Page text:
Making Good on ACOs' Promise — The Final Rule for the Medicare Shared Savings Program
N Engl J Med 2011; 365:1753-1756November 10, 2011DOI: 10.1056/NEJMp1111671
Comments open through November 16, 2011
During my career as a practicing pediatrician, my patients and I benefited from being part of a well-managed system of care, coordinated and financed to support seamlessness and patient-centeredness. We had an electronic health record — always available and up to the minute — which reminded me when a test or follow-up was due. For children with severe asthma, I worked as part of a team, with a home health nurse to teach skills and anticipate needs, an allergist instantly available as a coach, pharmacists to help plan care and detect errors, and advanced practice nurses to ensure 24/7 access. As a result, my patients stayed out of emergency rooms and hospital beds, remaining at home and in school, where they belonged. Function improved and costs fell.
The dedicated professionals in the U.S. health care system work to deliver the highest-quality health care they can. But as any health care provider will tell you, our system is full of roadblocks, red tape, and frustrations that keep them from practicing the type of medicine that most clinicians envisioned when they chose their noble field.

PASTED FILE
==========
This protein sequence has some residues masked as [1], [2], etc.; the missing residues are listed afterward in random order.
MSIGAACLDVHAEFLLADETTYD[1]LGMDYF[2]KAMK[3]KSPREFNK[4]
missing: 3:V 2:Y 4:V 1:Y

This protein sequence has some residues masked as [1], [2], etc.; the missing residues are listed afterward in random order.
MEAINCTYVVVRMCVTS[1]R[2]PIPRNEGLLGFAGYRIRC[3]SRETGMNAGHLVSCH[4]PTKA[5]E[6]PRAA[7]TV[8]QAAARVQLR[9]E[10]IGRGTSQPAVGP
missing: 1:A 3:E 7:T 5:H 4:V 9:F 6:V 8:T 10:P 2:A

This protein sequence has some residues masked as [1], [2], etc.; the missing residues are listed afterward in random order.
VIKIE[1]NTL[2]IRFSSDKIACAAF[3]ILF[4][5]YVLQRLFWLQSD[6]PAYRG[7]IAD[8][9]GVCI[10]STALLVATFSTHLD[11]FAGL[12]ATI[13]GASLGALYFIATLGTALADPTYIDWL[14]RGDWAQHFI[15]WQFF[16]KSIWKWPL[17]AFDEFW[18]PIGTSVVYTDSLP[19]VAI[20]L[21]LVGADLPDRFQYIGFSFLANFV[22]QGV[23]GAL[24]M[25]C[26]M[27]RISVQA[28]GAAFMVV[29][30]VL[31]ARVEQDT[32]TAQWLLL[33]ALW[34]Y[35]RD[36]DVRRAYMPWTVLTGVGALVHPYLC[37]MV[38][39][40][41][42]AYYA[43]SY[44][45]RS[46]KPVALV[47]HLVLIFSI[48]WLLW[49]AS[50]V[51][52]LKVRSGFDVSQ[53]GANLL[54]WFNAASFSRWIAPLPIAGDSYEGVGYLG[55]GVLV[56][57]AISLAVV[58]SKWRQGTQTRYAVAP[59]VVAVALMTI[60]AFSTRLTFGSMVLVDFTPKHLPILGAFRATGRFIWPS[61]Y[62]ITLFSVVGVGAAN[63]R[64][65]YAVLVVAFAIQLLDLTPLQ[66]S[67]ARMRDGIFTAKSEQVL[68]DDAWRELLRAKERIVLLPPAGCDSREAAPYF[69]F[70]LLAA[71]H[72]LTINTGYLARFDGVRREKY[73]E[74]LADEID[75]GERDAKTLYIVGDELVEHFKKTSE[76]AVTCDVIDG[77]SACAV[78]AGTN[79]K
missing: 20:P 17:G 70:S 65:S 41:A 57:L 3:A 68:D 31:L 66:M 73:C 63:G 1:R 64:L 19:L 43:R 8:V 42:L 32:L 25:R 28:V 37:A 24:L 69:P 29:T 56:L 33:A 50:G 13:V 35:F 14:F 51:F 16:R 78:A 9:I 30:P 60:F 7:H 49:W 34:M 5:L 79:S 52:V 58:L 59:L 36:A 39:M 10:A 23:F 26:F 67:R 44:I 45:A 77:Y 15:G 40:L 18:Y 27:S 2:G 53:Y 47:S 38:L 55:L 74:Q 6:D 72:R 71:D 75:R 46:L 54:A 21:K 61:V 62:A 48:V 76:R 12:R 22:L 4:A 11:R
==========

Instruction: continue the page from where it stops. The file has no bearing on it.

Physicians, nurses, and other health care professionals want the support required to work with engaged patients to make the clinical decisions most appropriate to their circumstances; to collaborate with colleagues to provide a safe, seamless experience; and to be paid for keeping people well. Instead, the status quo — with inadequate dissemination of usable clinical information, misaligned financial incentives, and in many cases, inertia — is rife with barriers to the coordinated care that patients want, providers want to give, and our unsustainable system so desperately needs.